Deutsche Bank, which became the first major Wall Street bank to forecast a US recession in April, goes through a list of pros and cons for the world’s largest economy that could make a soft landing – and comes to the conclusion that it won’t. .
Henry Allen, a research analyst at Deutsche Bank, wrote in a note issued shortly after Tuesday’s release: Consumer Price Index for August, Which showed the spread of inflation on a larger scale despite the decline in gasoline prices. One of the biggest reasons, Allen said, is that the full impact of the series of Fed rate hikes will not be felt for a year, or until 2023.
Financial markets were reeling after the release of CPI data for August that contained signs of widespread service inflation and came in higher than both economists and traders had expected, with an annual headline rate of 8.3%. Dow Industries DJIA,
It fell more than 800 pips in morning trading, falling alongside the S&P 500 SPX,
and Nasdaq Compound,
Meanwhile, investors sold Treasurys, sending a two-year policy-sensitive yield TMUBMUSD02Y,
To a new high in 2007, traders boosted expectations of a Federal Reserve rate hike in November.
“It is likely that stubborn inflation pressures will force the Fed to increase tension in its tightening campaign, putting the broader economy at risk of a material deflation/recession over the next year,” said Jason Pride, chief investment officer at Private Wealth. in Glenmede, which manages $40.2 billion in assets. “In recognition of these uncertainties, investors should maintain a lower risk-averse stance, particularly given the premium valuations still prevalent in equity markets,” Pride wrote in a note.
In April, Deutsche Bank DB,
Headquartered in Frankfurt, Germany, it has become first major Wall Street predicts a recession in the US, citing inflationary psychology that has changed dramatically and long-term expectations that were in danger of falling unfettered. keep seeing Negative risk For her pessimistic view that month, she described herself as a “street extremist.” In June, Deutsche Bank also said it sees an opportunity for this Inflation will fail to slow down.
Below is Deutsche Bank’s list of reasons why the US economy’s sharp decline continues, despite hopes that supply chains and the labor market are beginning to return to normal.
Monetary policy is lagging
The Fed rate hikes are running after a time period of about a year, which means that the bulk of the central bank’s rate hike campaign hasn’t made its way through the US economy yet.
To be sure, interest rate-sensitive sectors like housing are already feeling the effects of higher Fed rates, with the National Association of Home Builders’ market index declining in recent months, and the sales index hanging near one of the lowest levels in Allen’s books in more than a decade. But these effects are expected to become more prominent in the coming months.
Fed officials are widely expected to raise the key interest rate target again next week to between 3% and 3.25%, from the current level of 2.25% and 2.5%. Traders now also see a 50% chance of raising rates to between 3.75% and 4% by November, up from the 14% probability seen on Monday.
The chart below shows how the Fed’s tightening cycles coincided with a major crisis somewhere in the world.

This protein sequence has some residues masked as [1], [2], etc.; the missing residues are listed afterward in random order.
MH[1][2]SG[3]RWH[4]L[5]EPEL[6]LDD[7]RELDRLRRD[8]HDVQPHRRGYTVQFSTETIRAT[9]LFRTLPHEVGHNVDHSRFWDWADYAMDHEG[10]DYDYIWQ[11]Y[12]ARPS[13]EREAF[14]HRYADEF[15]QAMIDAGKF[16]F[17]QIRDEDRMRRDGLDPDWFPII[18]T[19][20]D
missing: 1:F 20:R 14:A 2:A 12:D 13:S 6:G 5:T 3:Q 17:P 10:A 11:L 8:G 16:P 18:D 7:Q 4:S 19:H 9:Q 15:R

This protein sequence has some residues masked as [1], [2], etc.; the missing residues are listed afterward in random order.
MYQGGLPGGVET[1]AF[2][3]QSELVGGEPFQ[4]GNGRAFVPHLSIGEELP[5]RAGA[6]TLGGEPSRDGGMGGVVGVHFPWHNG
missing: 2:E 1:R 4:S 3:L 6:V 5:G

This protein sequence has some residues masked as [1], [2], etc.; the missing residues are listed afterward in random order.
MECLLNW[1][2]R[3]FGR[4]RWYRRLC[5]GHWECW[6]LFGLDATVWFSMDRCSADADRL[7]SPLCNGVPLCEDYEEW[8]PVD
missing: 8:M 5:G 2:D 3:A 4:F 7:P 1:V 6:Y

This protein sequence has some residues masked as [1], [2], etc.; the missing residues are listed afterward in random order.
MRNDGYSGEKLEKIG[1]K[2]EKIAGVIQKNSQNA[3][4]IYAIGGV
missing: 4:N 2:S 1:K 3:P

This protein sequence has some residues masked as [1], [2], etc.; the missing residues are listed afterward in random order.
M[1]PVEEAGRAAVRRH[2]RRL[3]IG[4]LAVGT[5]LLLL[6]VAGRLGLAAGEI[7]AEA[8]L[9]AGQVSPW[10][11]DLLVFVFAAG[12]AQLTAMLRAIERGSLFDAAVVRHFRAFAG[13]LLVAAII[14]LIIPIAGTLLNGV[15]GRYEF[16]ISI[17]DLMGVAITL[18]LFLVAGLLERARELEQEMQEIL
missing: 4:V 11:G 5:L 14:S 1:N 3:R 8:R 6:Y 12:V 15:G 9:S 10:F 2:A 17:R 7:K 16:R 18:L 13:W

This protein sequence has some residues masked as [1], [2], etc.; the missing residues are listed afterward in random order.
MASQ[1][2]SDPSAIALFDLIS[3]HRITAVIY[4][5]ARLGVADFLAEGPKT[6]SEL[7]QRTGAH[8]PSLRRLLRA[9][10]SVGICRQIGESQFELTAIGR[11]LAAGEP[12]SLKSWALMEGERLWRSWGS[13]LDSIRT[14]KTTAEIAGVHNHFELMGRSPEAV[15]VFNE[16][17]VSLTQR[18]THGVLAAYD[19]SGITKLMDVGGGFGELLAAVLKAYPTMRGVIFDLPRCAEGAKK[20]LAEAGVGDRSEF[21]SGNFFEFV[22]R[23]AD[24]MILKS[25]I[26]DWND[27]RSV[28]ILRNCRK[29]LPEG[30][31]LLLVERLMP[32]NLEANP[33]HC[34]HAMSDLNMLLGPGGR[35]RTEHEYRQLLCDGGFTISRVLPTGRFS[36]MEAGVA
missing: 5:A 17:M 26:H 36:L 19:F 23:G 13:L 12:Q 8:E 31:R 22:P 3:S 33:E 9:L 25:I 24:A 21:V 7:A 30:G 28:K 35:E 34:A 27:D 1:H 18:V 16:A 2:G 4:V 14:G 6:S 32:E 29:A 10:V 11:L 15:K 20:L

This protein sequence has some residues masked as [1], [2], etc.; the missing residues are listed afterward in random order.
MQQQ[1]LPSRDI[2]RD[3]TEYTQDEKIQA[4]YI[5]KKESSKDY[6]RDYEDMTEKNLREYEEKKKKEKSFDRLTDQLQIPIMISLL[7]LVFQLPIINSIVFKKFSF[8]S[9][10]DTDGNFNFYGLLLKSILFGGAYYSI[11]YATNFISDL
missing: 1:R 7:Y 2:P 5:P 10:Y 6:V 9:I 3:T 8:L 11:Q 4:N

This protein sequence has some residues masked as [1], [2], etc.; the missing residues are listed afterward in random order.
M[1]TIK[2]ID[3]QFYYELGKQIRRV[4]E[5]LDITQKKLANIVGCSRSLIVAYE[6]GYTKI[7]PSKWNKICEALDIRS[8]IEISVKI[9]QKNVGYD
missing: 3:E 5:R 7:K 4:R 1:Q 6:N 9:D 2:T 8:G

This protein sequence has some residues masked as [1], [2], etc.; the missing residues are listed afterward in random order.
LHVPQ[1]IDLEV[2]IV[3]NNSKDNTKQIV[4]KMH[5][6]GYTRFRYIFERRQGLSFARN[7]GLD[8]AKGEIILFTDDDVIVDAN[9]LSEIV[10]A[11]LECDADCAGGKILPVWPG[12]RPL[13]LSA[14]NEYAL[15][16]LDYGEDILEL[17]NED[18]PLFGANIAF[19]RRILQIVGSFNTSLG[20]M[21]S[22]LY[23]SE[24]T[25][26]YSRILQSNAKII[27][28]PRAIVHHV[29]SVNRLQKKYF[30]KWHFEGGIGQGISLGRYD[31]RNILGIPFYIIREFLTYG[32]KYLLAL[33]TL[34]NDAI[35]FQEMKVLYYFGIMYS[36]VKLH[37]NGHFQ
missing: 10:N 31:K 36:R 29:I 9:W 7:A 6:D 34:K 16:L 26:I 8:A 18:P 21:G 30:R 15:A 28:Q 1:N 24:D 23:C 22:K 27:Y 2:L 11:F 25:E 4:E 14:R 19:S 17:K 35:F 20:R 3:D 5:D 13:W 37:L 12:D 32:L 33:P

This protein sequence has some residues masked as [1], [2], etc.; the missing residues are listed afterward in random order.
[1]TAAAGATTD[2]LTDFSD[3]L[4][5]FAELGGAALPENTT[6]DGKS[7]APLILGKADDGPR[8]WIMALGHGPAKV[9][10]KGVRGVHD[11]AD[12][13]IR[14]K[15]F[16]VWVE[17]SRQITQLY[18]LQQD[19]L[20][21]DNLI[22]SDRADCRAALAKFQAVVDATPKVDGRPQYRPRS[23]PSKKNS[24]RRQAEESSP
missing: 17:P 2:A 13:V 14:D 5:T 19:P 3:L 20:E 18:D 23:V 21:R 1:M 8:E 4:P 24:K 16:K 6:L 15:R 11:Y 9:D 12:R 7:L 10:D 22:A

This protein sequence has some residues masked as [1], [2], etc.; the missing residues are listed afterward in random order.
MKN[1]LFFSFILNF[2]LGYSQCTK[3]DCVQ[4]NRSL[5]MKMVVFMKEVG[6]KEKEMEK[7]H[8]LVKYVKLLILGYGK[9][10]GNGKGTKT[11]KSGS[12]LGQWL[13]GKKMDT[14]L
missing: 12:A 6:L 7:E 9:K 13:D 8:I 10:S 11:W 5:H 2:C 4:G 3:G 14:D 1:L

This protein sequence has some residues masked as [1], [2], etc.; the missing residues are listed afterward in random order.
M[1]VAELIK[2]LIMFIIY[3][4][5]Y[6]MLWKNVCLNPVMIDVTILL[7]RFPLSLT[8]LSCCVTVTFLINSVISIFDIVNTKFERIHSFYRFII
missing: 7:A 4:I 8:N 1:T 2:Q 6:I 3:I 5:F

tight job market
Optimists often cited a tight US labor market as the biggest reason the world’s largest economy could avoid a downturn, given widespread job availability and continued demand for workers. However, Deutsche Bank’s Allen said an “incredibly tight” labor market would make it difficult to rein in inflation and could “require more rate hikes”.
The number of job vacancies per unemployed worker is just shy of the record reached in March, the research analyst said, and large-scale workforce participation still exceeds just adult workers a full percentage point below pre-Covid levels.
“There is also no precedent for managing a labor market calm by only reducing vacancies without increasing unemployment,” he wrote.
Recession indicators “blink red”
The spread between the 2- to 10-year Treasury yields TMUBMUSD10Y,
Long seen as a reliable harbinger of a recession, it was flipped for the first time this year in March and remains sharply negative, at -31 basis points on Tuesday after the CPI report.
Allen said that part of the curve has reversed before each of the last 10 recessions in the US, and based on historical averages of how long it takes for a downturn to occur, a recession could hit by the second half of next year.
The recent dips in inflation, which gave some hope that higher price gains might turn around, have been driven by what Allen calls “outliers” rather than broad-based moves. This was the case for the CPI in August and July, both of which reflect lower energy prices. Energy prices tend to be volatile anyway and are often left out by policy makers when trying to determine where inflation could head from here.
Based on how far the Fed has deviated from both price stability and maximum employment mandates over time, no soft landing has ever been achieved, according to Deutsche Bank.
“We very much hope we were wrong here, but given the difficulties the economy is set to face into 2023 as the late effects of higher interest rates begin, it will be very difficult to avoid a slight downturn,” Allen said. “In particular, the empirical evidence shows that the kind of gentle landing people hope has never happened before from a place like the current situation with inflation well above target and a very tight labor market.”